The present research is aimed at determining the conditions in which the innovation/CSR relation appears and develops. Moreover it attempts to model the relationship between innovation and CSR. The research relied on the systematic literature review performed using the SALSA method (Booth, Papaioannou & Sutton, 2012). Moreover the use of a backwards-snowballing approach (Jalali & Wohin, 2012) enabled the inclusion of breakthrough and influential works. The meta-synthesis approach (Walsh & Downe, 2005) underpinned the synthesis and analysis of the data. The search encompassed Scopus – a comprehensive scientific database covering academic articles published in nearly 22000 journals. The search strategy was determined in a preliminary study (Szutowski & Ratajczak, 2016). The whole procedure is presented in Figure 1 accompanied by a descriptive component.

Figure 1. The strategy of literature review

The database was searched using diff erent combinati ons of the following terms: innovati on, novelty, improvement, social responsibility, CSR and sustain. The research was limited to papers published between January 2000 and August 2016 (inclusive) and to the subjecti ve areas of social science, business, management and accounti ng, and economics, econometrics and fi nance. Both English and American spellings were complied. Search terms were researched in ti tles, keywords and abstracts. The procedure resulted in identi fying 2109 papers.

The appraisal procedure was divided into two parts: exclusion and inclusion. The fi rst part aimed at choosing the papers most suitable for research from the set. The second part aimed at supplementi ng the set of chosen arti cles by the infl uenti al works named in the reference secti ons.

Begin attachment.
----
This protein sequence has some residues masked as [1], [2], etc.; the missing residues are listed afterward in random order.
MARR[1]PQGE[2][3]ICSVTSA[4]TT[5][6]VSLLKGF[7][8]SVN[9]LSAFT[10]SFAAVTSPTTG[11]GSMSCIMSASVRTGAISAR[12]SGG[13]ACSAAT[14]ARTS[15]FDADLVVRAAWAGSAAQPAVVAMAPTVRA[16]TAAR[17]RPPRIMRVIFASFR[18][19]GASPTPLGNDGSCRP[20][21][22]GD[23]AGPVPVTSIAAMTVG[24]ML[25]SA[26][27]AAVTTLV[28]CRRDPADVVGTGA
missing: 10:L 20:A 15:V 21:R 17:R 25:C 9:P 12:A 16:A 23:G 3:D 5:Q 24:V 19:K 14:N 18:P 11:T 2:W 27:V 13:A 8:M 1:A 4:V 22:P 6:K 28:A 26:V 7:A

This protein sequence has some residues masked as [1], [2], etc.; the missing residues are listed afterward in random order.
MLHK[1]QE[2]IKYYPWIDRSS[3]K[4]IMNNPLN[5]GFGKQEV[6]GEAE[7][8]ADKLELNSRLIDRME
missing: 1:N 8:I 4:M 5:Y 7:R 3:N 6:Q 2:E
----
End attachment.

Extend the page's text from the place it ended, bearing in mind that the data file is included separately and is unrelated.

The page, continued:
The exclusion procedure was divided into two parts – technical and substanti al. It was performed to assure the suitability of individual studies for the research. Firstly the duplicates and non-English papers were eliminated (n=427). Secondly, all papers from the domains beyond the authors’ interest were eliminated (n=897). The remaining publications belonged to such domains as: business, management, accounting, economics, econometrics, finance, and general social science (eliminated ones included computer science, medicine, engineering etc.). Thirdly, only publications released in journals listed on Journal Citation Report by Thomson Reuter’s were taken into consideration. At this step of the literature review 164 papers remained.

The substantial part consisted of three siftings: title sifting, abstract sifting and full text sifting. Firstly, the titles were reviewed to eliminate publications that do not concentrate on the studied relation (n=77). Secondly, in-depth sifting based on the abstracts was performed eliminating unsuitable papers (n=57). Thirdly, the full text of the remaining papers was studied in detail. At this step, 17 papers were eliminated, leaving 13, which fully concentrate on the studied relation, for further analysis.